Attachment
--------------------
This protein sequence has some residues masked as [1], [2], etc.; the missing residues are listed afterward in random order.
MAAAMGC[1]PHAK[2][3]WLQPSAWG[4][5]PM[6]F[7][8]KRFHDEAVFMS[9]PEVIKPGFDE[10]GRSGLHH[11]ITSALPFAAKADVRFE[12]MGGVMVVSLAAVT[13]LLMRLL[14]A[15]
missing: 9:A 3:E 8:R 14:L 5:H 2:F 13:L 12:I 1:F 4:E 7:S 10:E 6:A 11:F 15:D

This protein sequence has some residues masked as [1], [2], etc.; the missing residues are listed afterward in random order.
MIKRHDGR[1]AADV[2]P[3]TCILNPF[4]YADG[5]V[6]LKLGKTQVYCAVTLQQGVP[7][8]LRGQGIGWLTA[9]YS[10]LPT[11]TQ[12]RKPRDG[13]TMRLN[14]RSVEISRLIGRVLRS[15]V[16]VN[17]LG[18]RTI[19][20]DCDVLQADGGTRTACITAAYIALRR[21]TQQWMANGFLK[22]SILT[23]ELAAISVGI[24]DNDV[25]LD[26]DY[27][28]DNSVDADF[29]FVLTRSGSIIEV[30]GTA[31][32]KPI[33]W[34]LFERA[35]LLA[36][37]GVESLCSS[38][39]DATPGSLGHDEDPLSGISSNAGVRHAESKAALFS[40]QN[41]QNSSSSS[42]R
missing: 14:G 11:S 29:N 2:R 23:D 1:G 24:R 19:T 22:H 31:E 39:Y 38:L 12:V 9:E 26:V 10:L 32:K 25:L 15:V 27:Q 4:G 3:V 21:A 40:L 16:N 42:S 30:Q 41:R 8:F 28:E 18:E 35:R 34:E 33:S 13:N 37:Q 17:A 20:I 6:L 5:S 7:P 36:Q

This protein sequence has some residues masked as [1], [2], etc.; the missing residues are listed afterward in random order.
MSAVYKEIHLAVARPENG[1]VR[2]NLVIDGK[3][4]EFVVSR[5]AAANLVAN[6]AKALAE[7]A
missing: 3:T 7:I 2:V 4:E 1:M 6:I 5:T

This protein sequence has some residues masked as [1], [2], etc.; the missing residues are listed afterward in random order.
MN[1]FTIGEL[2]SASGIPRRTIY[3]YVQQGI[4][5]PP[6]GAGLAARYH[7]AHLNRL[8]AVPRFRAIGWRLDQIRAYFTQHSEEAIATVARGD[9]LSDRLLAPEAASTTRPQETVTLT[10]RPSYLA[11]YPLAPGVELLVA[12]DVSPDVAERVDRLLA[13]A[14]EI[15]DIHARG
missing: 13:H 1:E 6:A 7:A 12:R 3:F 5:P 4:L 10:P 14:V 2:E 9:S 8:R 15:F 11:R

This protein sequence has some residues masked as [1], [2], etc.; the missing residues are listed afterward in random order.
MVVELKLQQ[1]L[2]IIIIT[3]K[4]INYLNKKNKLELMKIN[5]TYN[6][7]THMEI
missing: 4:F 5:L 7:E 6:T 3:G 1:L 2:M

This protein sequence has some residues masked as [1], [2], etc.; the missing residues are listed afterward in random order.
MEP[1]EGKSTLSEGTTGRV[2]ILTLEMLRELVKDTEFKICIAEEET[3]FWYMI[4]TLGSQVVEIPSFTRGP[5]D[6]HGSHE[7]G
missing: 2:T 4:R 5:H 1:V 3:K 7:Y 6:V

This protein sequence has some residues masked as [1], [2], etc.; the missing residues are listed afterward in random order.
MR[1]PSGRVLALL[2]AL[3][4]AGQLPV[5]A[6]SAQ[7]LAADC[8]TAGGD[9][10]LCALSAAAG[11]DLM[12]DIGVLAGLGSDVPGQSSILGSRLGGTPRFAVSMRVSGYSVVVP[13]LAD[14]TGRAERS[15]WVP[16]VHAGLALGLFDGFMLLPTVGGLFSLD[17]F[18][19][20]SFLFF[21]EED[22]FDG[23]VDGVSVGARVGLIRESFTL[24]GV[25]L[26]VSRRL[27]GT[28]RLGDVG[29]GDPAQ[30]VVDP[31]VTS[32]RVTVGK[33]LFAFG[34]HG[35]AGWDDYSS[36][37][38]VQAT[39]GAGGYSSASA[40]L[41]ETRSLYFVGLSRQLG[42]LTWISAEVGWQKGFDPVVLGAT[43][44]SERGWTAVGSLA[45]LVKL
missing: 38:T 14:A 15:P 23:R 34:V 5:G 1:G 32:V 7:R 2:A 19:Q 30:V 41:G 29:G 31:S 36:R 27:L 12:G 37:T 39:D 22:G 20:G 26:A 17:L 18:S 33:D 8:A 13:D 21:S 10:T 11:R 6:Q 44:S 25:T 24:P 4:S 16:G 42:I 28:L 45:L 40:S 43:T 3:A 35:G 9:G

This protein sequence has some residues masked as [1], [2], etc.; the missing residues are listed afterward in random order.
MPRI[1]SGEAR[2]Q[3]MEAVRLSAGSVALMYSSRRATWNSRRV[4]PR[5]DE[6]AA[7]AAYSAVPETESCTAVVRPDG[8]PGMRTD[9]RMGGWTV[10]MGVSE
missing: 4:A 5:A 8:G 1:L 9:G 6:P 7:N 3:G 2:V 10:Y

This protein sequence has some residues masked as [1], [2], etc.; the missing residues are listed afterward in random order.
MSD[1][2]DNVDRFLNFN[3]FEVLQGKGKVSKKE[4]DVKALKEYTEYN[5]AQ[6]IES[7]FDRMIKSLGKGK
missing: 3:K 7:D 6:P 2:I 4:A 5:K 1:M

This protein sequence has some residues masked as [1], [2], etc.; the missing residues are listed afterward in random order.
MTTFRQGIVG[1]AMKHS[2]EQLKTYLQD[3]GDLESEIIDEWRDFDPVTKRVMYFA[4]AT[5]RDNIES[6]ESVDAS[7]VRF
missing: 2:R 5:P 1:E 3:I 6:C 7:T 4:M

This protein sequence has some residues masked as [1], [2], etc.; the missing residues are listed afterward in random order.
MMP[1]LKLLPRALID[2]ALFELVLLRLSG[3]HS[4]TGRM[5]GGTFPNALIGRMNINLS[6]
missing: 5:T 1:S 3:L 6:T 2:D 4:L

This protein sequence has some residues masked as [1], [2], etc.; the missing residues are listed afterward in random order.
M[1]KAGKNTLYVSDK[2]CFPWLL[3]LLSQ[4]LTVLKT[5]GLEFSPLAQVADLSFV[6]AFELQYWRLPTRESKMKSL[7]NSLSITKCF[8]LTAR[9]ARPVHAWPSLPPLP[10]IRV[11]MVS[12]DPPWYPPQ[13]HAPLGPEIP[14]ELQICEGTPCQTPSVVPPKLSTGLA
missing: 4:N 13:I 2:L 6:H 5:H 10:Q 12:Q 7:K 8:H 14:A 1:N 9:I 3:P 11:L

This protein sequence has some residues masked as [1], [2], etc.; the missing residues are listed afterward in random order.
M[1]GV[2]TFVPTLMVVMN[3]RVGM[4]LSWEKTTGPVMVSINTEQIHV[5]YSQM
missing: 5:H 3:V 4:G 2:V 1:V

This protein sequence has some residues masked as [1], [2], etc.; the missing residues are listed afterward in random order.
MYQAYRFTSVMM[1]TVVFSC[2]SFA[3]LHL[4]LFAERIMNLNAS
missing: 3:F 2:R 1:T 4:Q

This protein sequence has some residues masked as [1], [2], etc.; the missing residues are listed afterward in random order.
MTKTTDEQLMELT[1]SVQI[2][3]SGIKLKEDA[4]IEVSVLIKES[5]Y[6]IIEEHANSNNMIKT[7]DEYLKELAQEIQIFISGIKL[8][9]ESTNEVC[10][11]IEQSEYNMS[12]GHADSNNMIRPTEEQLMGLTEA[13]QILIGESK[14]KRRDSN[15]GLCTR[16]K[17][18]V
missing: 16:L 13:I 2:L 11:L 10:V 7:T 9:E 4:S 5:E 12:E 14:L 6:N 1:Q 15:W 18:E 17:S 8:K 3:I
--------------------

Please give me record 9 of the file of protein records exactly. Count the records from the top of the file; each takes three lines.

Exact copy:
This protein sequence has some residues masked as [1], [2], etc.; the missing residues are listed afterward in random order.
MSD[1][2]DNVDRFLNFN[3]FEVLQGKGKVSKKE[4]DVKALKEYTEYN[5]AQ[6]IES[7]FDRMIKSLGKGK
missing: 3:K 7:D 6:P 2:I 4:A 5:K 1:M